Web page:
Porsche takes one more swing at perfection
Please Note: I wrote this paragraph three days before I flew to Granada, Spain, to drive the refreshed 2018 version of the Porsche GT3. I wrote it beforehand because I had some specific memories about the bright yellow 2015 GT3 that I wanted like to articulate before they got obscured by the fascination of the new. That GT3 marked the first time in my career I had nothing negative to say about a vehicle. True, I didn’t review it; I just flung it around our figure-eight course and then borrowed it for a weekend of joy riding. Still, in my mind there was actually nothing at all negative about that particular 3,267-pound (1,482 kg), 475-horsepower canyon annihilator. It was essentially perfect. What about the fact that there was no manual transmission? Never even thought about it because I was enamored with Porsche’s PDK dual-clutch transmission actually hitting the 9,000-rpm redline every time it shifted. If there had been a manual, I would have been shifting early. Summary: I don’t have the foggiest idea how the wizards of Zuffenhausen can make the GT3 any better than it already is. Although I suspect Porsche will tell me once I get to Spain.
Carbon-fiber hinges. No, really. Once I got to the press conference at Hotel La Bobadilla, the Porsche peeps told me about the carbon-fiber hinges. There are only two of them, just for the carbon-fiber engine cover out back, and together they save “almost 1 kilogram.” Why not up front, for the frunk hinges? You don’t want to take weight off the nose of a rear-engine car. But really, carbon-fiber hinges? My initial theory was that there was so little wrong with the 991 version of the GT3 that the engineers had to resort to near-gimmick refinements for the 991.2 version. To be fair, carbon-fiber hinges were initially intended for the seven-figure 918 Spyder. GT program boss Frank Walliser says they couldn’t figure ’em out back then. Of note is the fact that Walliser works on both street Porsches such as the GT3, GT3 RS, 911R and the (poorly kept secret) upcoming GT2 and race cars such as the 911 RSR and 911 Cup. Because all the GT products are under one roof, the technology transfer from race to street is both quick and ongoing. The carbon-fiber hinges are straight off the RSR.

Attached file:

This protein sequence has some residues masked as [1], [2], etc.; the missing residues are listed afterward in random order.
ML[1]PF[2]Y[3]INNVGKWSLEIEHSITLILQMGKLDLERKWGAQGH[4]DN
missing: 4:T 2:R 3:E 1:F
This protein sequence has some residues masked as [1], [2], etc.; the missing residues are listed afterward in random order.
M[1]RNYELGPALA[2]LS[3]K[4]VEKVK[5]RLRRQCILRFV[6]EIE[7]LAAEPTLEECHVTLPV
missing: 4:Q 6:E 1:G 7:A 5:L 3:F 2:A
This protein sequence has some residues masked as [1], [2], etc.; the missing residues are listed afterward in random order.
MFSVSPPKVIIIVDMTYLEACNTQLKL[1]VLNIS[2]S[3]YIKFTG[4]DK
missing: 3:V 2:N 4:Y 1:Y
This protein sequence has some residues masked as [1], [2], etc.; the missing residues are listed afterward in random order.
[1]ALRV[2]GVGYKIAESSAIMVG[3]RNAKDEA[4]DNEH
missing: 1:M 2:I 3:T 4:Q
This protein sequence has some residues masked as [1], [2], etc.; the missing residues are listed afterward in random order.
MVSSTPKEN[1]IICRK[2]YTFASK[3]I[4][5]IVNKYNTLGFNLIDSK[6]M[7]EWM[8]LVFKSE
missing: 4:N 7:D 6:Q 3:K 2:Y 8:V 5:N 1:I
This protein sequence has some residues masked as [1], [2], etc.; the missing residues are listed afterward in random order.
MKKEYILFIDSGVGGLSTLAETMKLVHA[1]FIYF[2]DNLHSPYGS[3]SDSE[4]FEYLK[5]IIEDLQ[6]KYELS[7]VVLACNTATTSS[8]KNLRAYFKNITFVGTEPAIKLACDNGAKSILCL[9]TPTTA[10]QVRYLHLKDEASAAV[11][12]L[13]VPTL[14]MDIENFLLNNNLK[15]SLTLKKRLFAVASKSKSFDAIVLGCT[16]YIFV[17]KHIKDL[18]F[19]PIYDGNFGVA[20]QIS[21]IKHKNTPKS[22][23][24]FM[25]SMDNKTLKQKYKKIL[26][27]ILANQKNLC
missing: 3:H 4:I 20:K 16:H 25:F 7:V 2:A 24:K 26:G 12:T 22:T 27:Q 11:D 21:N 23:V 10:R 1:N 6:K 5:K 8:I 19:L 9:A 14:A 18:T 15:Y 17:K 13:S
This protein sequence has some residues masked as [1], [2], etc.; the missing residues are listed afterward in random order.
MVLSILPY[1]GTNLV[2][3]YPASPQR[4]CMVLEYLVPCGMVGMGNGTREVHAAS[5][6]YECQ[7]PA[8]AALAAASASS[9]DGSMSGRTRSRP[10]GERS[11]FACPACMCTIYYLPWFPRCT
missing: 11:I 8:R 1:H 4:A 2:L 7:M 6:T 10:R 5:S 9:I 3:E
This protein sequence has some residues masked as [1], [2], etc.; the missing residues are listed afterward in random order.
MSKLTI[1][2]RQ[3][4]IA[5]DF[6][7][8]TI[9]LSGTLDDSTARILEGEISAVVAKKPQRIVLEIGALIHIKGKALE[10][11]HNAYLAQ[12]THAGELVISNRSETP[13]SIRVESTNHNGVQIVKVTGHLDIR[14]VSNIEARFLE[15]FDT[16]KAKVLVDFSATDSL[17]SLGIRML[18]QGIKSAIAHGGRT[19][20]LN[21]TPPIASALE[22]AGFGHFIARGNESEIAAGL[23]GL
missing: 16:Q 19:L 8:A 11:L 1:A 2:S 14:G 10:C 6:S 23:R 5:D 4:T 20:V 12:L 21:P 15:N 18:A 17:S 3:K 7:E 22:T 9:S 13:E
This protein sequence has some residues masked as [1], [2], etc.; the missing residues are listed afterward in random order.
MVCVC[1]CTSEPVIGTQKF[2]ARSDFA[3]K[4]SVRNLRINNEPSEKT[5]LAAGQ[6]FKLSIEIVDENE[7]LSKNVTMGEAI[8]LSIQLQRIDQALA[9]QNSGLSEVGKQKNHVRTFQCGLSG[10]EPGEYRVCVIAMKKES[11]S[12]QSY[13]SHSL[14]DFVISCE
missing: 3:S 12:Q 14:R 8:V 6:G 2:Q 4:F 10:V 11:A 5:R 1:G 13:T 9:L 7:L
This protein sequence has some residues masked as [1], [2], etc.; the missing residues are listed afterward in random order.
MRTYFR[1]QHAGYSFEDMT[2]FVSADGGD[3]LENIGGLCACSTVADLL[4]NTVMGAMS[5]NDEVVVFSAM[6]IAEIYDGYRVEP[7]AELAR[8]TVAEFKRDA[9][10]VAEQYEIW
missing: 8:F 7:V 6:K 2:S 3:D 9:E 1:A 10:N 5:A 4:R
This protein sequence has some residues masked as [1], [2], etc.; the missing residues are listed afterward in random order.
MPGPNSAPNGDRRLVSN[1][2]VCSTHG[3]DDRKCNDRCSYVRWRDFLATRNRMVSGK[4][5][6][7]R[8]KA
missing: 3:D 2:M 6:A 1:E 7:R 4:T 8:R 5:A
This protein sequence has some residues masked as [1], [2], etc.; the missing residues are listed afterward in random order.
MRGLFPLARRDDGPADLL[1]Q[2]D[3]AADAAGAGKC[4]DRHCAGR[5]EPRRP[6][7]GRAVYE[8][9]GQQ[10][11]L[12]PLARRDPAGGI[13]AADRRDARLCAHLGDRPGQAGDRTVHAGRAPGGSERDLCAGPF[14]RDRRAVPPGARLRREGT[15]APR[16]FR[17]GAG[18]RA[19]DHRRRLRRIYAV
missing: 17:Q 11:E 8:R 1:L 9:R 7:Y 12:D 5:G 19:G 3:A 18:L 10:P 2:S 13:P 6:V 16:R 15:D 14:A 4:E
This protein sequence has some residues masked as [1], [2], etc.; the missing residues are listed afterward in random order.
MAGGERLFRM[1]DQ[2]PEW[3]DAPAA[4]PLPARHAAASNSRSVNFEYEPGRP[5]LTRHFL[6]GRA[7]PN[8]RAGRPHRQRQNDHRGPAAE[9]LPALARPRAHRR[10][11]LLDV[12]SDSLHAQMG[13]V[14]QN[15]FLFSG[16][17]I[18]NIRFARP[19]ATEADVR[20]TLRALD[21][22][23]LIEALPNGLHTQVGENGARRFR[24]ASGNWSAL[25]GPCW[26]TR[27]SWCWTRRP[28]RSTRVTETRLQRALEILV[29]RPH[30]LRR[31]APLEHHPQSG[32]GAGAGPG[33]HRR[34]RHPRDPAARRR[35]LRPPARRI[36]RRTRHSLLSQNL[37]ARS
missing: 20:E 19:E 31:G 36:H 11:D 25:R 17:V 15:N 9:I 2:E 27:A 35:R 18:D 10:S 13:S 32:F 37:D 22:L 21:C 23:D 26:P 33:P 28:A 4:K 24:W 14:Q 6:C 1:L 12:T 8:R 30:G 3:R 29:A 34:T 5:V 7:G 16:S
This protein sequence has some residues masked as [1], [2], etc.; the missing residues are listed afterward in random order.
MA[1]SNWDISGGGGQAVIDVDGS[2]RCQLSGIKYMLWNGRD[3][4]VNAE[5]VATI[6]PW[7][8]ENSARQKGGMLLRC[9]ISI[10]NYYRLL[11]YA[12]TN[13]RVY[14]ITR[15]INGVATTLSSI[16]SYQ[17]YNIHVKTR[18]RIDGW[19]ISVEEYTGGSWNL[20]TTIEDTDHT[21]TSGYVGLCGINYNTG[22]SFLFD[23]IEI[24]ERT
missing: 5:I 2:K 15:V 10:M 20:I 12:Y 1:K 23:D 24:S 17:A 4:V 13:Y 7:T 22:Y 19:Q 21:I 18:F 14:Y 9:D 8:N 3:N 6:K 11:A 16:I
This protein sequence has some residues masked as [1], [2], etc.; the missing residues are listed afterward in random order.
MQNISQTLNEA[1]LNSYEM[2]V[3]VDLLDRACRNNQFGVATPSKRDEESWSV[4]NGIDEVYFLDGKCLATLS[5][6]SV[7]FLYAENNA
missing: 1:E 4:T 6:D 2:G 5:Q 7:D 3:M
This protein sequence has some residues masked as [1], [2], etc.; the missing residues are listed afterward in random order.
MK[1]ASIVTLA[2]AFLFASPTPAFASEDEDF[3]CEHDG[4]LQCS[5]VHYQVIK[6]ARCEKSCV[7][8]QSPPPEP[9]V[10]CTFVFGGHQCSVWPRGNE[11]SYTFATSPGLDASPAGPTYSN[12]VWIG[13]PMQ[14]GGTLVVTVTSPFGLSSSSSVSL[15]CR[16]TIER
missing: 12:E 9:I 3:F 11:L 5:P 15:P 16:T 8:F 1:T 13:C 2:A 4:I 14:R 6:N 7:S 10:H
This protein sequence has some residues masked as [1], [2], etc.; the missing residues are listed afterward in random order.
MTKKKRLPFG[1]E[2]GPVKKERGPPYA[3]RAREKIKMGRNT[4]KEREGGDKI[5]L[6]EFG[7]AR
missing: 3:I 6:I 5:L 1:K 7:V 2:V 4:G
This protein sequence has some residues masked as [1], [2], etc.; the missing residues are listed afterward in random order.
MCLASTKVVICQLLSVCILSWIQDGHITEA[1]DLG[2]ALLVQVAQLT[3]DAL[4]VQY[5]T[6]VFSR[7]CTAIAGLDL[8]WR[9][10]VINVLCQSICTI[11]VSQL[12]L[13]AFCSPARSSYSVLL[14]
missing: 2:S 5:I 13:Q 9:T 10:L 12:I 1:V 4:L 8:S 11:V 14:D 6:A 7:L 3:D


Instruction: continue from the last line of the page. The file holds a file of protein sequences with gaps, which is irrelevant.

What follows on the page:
They changed other bits, too. The composite front and rear aprons were also developed for the race team and now are sold to you and me. Well, at least those of us who can afford the GT3’s $144,650 USD base price. The carbon-fiber wing, crucially, is bigger. Not only does it look more aggressive (as GT model line director Andreas Preuninger told us, the GT3 “has to be the most attractive 911”), but the 20mm-taller wing also produces more downforce and weighs 20 percent less. The extra height means the wing is cutting through clean air as opposed to dirty air that’s already been tweaked by the GT3’s other aero bits—such as the lateral air blades up front, which not only (supposedly) work but also help hide the mustache tips of the DRLs, my least favorite styling cue on the 991. Also of note are larger dual air intakes below the wing. The underbody is flat and feeds air to an improved diffuser.